It’s always the children’s book writers that you have to watch out for. Joan Aiken was known primarily for her picture books, her children’s poetry and her alternate history books for young adults called the Wolves Chronicles. It was her writing for children that made her famous.

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But she also had a habit of writing for adults, sneaky and sinister stories with fantastical elements and a dark edge. They are written with a whimsical, lighthearted style suitable for someone who spends their time in the company of kids, but once you draw close, that’s when she sticks the blade in.

Her stories are like a more magical Shirley Jackson, or perhaps a less grumpy M.R. James. And while her books about scrappy teenagers solving mysteries and the series about a young girl and her pet raven are still widely read and highly regarded, it’s her writing for adults that has grown neglected.

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Enter Small Beer Press, a small press specializing in the weird and wicked, run by Gavin Grant and Kelly Link. They have already reprinted one collection of Aiken’s short stories, The Monkey’s Wedding and Other Stories, and a collection of her Amitage Family Stories for younger readers, The Serial Garden. Link, a highly regarded short story writer herself, relayed to me in an exchange about Aiken that she considers her work influential.

“There's such a variety of approach, of genre,” Link writes. “She's a generous writer—her stories are always spilling over with other stories, bits of liveliness and mess—and she's also bloody minded. That's a great model.”

Aiken might be hard to categorize—not exactly fantasy, not exactly Gothic, not exactly literary. Which makes her a good fit for Small Beer, as they are forever publishing books that do not fit into tidy categories. “I put her in the same camp as Saki and John Collier,” Link continues. “She does ruthless things in a light-hearted way. Terrible things may happen to the characters in her stories, but there are also moments of marvelous invention, pockets of delight.” 

As might be expected, it was her Aiken’s children’s books that she first read. “I came across her short stories in anthologies and in Cricket magazine. ‘A Harp Made of Fishbones’ might have been the first. When I was 9 or 10, I decided to go through all of the books in the children's collection alphabetically, so as not to miss anything good, and also because I had a habit of reading books and forgetting who wrote them, which was an issue when I wanted to reread them again. I was hunting for old favorites. I came across her collections Not What You Expected and The Faithless Lollybird fairly quickly, and then The Cat, The Kingdom, and the Cave, a novel she wrote when she was 18. After that I read all of her books that I could find.”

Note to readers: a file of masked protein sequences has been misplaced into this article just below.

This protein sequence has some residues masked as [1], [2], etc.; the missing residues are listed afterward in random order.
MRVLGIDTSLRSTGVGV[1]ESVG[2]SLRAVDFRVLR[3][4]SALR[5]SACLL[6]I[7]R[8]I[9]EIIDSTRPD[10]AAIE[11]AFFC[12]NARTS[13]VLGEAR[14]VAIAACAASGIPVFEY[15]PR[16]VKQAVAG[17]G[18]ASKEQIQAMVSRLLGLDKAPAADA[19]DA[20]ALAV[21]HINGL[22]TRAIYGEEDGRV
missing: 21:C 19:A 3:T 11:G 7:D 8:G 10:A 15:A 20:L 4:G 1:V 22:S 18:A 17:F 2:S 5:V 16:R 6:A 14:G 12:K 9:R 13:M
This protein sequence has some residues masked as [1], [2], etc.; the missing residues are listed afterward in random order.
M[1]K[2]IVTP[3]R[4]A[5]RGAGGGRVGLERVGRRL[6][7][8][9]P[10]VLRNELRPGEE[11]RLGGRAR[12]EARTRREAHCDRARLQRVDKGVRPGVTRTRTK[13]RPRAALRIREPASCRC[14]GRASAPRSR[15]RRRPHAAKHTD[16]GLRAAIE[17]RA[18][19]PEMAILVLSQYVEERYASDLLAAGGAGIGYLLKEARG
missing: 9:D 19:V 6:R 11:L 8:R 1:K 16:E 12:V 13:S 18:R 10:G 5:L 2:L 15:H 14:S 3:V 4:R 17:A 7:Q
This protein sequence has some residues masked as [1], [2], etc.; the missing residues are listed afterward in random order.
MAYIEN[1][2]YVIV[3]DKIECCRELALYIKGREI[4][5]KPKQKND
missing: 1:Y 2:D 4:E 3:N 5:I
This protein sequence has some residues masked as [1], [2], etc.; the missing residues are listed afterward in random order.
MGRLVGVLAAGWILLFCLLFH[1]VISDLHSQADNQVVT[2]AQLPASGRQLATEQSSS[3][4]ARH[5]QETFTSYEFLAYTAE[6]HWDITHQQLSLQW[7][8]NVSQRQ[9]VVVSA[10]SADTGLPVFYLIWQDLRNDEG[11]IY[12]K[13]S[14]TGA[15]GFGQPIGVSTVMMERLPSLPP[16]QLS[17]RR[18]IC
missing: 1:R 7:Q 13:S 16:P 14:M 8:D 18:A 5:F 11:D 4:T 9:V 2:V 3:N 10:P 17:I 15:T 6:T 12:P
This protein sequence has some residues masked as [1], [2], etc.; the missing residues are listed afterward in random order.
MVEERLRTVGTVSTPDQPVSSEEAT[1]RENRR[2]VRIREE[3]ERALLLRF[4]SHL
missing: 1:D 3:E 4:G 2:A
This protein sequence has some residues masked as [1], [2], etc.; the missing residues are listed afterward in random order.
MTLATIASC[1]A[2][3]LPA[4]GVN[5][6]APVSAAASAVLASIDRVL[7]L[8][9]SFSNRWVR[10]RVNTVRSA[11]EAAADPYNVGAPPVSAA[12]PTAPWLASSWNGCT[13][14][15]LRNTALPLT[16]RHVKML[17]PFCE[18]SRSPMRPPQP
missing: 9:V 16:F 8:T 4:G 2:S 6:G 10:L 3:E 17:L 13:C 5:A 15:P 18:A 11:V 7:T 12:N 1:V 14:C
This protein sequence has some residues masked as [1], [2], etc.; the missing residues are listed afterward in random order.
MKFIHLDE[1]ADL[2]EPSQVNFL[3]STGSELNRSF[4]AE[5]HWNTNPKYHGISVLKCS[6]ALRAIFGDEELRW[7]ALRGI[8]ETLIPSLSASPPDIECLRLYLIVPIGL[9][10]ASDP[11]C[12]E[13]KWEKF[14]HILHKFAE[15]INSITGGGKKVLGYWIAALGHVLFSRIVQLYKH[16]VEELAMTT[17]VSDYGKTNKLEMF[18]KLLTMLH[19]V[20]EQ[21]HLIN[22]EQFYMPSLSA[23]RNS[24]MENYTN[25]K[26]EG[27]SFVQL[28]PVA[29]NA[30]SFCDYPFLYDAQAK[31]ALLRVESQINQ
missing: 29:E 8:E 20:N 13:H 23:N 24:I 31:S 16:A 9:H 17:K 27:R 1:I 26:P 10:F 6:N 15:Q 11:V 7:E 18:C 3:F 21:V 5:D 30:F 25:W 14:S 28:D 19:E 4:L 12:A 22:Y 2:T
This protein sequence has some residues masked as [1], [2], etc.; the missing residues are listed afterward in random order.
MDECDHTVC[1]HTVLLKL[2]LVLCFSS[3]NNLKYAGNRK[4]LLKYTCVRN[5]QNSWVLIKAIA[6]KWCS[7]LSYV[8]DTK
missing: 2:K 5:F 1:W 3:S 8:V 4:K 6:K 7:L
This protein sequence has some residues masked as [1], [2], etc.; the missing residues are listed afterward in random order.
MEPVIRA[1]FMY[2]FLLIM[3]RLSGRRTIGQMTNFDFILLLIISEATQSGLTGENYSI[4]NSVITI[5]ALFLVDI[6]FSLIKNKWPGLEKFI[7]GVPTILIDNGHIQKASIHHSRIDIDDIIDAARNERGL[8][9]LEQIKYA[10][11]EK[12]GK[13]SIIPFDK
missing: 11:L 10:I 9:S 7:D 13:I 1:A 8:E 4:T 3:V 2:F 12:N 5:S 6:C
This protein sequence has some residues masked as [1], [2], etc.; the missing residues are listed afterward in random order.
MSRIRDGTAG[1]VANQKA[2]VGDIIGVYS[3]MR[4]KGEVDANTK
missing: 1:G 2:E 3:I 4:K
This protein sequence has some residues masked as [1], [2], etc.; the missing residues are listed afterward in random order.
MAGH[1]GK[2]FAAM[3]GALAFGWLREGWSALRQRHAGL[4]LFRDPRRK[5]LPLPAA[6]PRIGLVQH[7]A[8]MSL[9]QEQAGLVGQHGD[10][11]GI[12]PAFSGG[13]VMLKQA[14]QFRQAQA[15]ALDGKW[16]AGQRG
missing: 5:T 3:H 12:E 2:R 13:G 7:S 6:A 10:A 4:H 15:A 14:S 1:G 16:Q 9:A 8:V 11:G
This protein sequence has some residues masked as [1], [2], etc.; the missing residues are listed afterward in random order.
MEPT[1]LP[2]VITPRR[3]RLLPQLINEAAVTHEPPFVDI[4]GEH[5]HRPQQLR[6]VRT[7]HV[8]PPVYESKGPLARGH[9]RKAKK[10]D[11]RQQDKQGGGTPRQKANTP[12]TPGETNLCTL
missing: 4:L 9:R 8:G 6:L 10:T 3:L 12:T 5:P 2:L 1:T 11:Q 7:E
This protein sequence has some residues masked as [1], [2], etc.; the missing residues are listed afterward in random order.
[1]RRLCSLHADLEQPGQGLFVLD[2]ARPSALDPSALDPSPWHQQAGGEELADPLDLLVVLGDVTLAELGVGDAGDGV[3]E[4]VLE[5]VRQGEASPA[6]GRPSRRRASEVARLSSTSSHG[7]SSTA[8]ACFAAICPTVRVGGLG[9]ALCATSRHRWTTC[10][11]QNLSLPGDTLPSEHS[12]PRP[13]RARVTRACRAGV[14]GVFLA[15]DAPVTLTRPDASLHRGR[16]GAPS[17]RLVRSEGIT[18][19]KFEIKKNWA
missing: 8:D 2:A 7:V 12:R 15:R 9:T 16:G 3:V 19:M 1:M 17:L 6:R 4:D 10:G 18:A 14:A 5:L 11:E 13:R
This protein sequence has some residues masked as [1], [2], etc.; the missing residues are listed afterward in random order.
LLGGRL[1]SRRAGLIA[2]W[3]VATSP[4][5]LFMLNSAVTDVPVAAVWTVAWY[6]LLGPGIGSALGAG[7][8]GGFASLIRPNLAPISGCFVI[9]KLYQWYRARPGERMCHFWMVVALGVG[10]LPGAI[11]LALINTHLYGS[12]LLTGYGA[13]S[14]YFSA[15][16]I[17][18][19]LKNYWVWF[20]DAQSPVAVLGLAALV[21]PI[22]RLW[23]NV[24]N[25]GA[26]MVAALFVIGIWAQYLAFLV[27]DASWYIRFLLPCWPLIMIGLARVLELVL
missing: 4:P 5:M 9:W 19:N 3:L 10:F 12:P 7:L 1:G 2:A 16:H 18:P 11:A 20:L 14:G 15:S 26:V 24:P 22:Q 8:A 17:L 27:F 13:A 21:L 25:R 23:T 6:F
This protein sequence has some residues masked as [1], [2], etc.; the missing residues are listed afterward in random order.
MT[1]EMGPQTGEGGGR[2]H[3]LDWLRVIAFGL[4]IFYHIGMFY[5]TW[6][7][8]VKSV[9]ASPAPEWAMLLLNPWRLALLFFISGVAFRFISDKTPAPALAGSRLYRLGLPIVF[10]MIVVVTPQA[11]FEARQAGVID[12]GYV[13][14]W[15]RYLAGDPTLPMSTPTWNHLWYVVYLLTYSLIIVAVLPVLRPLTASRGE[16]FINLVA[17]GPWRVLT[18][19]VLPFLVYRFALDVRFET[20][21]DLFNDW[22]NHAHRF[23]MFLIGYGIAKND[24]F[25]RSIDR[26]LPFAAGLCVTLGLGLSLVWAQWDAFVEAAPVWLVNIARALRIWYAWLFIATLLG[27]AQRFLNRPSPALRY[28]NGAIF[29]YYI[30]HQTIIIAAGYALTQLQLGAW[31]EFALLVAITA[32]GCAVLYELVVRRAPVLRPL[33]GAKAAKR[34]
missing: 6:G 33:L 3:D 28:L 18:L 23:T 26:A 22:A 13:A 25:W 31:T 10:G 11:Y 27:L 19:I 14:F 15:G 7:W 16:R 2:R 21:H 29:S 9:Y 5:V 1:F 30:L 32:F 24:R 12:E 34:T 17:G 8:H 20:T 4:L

And there are a lot. Aiken was almost absurdly prolific, writing for nearly every age category. And while there are dozens of her books in print, there are still more out of print. I asked Link to justify bringing even more Aiken books into the world and reprinting a story in the most recent issue of their zine Lady Churchill’s Rosebud Wristlet. “We'd like to reprint more: I'm a Joan Aiken evangelist. I love her sometimes bleak, often absurdist gothic novels, like Beware the Bouquet (also called The Trouble with Product X) in which paper-eating slugs feature prominently in the denouement.”

Aiken passed away in 2004 at the age of 79, and now it is her daughter Lizza who is spreading the word about her mother’s work. She has constructed a lively website at joanaiken.com and writes the introduction to The Monkey’s Wedding. Lizza may be one of the few non-writers in the Aiken family, going off to study theater and mime in Paris instead. Joan was raised in an extremely literary family.

“Her father was Conrad Aiken, and her stepfather was the writer Martin Armstrong,” Link says. “She grew up in a house in Rye that was reported to be haunted: the novel The Haunting of Lamb House is at least partly based on that experience. Her brother and sister were also novelists. She worked for a time at an advertising agency, as many of my favorite writers seem to have done, and she also worked for a time at the magazine Argosy. She was prolific enough to produce work under a couple of pen names.”

She continues, “I went to a convention on the Isle of Dogs, in large part because both she and Diana Wynne Jones were going to be there, and again, to the International Conference on the Fantastic in the Arts because she was a guest of honor. She was quiet-spoken and short enough that they brought out a phone book for her to stand on, so that she could see and be seen over the podium. Her talk was about dreams, and especially about a city (a walled city, I think) that she visited over and over again in dreams.”

The problem with writers of great profligacy is, of course, where to start. I asked Link for a recommendation. “The linked short stories in The Serial Garden are a kind of tonic, if you want cheering up. They're a great introduction for younger children, or even adult readers. The stories in The Monkey's Wedding are, for the most part, much darker and odder. It's a great collection for this time of year. Wolves of Willoughby Chase was first published in 1962—the 50th anniversary is coming up. There's a whole sequence of novels that follows, so if you prefer longer work, start there.”

Jessa Crispin is the founder and editor-in-chief of Bookslut.